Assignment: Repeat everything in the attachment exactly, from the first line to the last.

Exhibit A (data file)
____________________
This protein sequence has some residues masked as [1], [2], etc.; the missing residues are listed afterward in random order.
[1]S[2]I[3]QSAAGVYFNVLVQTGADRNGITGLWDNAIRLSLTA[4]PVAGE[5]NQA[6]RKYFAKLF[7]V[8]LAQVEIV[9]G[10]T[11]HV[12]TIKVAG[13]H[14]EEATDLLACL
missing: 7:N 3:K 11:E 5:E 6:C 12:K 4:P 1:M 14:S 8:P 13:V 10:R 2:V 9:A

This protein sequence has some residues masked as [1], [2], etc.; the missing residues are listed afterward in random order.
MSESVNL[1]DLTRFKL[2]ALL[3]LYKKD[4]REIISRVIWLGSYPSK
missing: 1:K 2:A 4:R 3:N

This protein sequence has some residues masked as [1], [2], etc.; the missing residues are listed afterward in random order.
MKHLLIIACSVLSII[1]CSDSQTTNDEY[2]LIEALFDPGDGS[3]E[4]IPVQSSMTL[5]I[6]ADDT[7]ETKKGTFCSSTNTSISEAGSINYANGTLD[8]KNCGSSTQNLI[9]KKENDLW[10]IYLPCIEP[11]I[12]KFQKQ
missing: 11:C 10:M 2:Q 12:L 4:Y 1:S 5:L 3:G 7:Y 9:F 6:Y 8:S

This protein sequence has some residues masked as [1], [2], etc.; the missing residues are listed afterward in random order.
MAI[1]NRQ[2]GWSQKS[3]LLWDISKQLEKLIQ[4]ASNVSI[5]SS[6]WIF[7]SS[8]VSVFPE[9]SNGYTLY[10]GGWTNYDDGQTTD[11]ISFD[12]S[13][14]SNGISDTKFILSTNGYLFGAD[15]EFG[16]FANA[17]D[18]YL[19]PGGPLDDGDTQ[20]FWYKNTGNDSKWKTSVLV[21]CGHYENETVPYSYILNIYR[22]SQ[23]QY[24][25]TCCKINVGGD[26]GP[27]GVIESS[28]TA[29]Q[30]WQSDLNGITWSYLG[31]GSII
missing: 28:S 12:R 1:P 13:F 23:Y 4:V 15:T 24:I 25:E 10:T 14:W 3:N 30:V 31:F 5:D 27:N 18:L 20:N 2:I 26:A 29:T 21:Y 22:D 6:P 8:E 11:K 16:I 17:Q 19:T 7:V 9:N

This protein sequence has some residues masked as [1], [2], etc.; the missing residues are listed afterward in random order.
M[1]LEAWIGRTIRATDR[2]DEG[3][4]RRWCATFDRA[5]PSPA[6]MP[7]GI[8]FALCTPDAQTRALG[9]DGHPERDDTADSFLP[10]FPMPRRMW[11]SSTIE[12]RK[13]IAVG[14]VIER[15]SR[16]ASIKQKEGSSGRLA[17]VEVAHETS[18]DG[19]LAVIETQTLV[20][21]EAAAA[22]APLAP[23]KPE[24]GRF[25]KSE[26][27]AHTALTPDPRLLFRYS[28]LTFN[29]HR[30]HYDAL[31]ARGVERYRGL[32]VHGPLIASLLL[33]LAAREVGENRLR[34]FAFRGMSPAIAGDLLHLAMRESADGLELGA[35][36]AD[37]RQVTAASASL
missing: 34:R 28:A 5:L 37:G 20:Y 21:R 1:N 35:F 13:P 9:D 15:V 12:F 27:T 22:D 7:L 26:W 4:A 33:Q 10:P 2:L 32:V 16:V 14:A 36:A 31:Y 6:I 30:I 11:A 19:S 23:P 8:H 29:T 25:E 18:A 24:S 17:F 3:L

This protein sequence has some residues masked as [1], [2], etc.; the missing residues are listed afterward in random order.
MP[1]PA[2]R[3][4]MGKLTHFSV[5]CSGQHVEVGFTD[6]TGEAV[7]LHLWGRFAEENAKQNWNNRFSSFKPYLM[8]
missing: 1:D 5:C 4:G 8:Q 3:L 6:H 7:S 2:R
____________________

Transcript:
This protein sequence has some residues masked as [1], [2], etc.; the missing residues are listed afterward in random order.
[1]S[2]I[3]QSAAGVYFNVLVQTGADRNGITGLWDNAIRLSLTA[4]PVAGE[5]NQA[6]RKYFAKLF[7]V[8]LAQVEIV[9]G[10]T[11]HV[12]TIKVAG[13]H[14]EEATDLLACL
missing: 7:N 3:K 11:E 5:E 6:C 12:K 4:P 1:M 14:S 8:P 13:V 10:R 2:V 9:A

This protein sequence has some residues masked as [1], [2], etc.; the missing residues are listed afterward in random order.
MSESVNL[1]DLTRFKL[2]ALL[3]LYKKD[4]REIISRVIWLGSYPSK
missing: 1:K 2:A 4:R 3:N

This protein sequence has some residues masked as [1], [2], etc.; the missing residues are listed afterward in random order.
MKHLLIIACSVLSII[1]CSDSQTTNDEY[2]LIEALFDPGDGS[3]E[4]IPVQSSMTL[5]I[6]ADDT[7]ETKKGTFCSSTNTSISEAGSINYANGTLD[8]KNCGSSTQNLI[9]KKENDLW[10]IYLPCIEP[11]I[12]KFQKQ
missing: 11:C 10:M 2:Q 12:L 4:Y 1:S 5:L 3:G 7:Y 9:F 6:Y 8:S

This protein sequence has some residues masked as [1], [2], etc.; the missing residues are listed afterward in random order.
MAI[1]NRQ[2]GWSQKS[3]LLWDISKQLEKLIQ[4]ASNVSI[5]SS[6]WIF[7]SS[8]VSVFPE[9]SNGYTLY[10]GGWTNYDDGQTTD[11]ISFD[12]S[13][14]SNGISDTKFILSTNGYLFGAD[15]EFG[16]FANA[17]D[18]YL[19]PGGPLDDGDTQ[20]FWYKNTGNDSKWKTSVLV[21]CGHYENETVPYSYILNIYR[22]SQ[23]QY[24][25]TCCKINVGGD[26]GP[27]GVIESS[28]TA[29]Q[30]WQSDLNGITWSYLG[31]GSII
missing: 28:S 12:R 1:P 13:F 23:Y 4:V 15:T 24:I 25:E 10:T 14:W 3:N 30:V 31:F 5:D 27:N 18:L 20:N 2:I 26:A 29:T 21:Y 22:D 6:P 8:E 11:K 16:I 17:Q 19:T 7:V 9:N

This protein sequence has some residues masked as [1], [2], etc.; the missing residues are listed afterward in random order.
M[1]LEAWIGRTIRATDR[2]DEG[3][4]RRWCATFDRA[5]PSPA[6]MP[7]GI[8]FALCTPDAQTRALG[9]DGHPERDDTADSFLP[10]FPMPRRMW[11]SSTIE[12]RK[13]IAVG[14]VIER[15]SR[16]ASIKQKEGSSGRLA[17]VEVAHETS[18]DG[19]LAVIETQTLV[20][21]EAAAA[22]APLAP[23]KPE[24]GRF[25]KSE[26][27]AHTALTPDPRLLFRYS[28]LTFN[29]HR[30]HYDAL[31]ARGVERYRGL[32]VHGPLIASLLL[33]LAAREVGENRLR[34]FAFRGMSPAIAGDLLHLAMRESADGLELGA[35][36]AD[37]RQVTAASASL
missing: 34:R 28:A 5:L 37:G 20:Y 21:R 1:N 35:F 13:P 9:D 15:V 12:F 27:T 22:D 7:L 26:W 4:A 33:Q 10:P 2:L 32:V 16:V 14:A 36:A 31:Y 6:I 30:I 11:A 19:S 23:P 8:H 29:T 25:E 18:A 24:S 17:F 3:L

This protein sequence has some residues masked as [1], [2], etc.; the missing residues are listed afterward in random order.
MP[1]PA[2]R[3][4]MGKLTHFSV[5]CSGQHVEVGFTD[6]TGEAV[7]LHLWGRFAEENAKQNWNNRFSSFKPYLM[8]
missing: 1:D 5:C 4:G 8:Q 3:L 6:H 7:S 2:R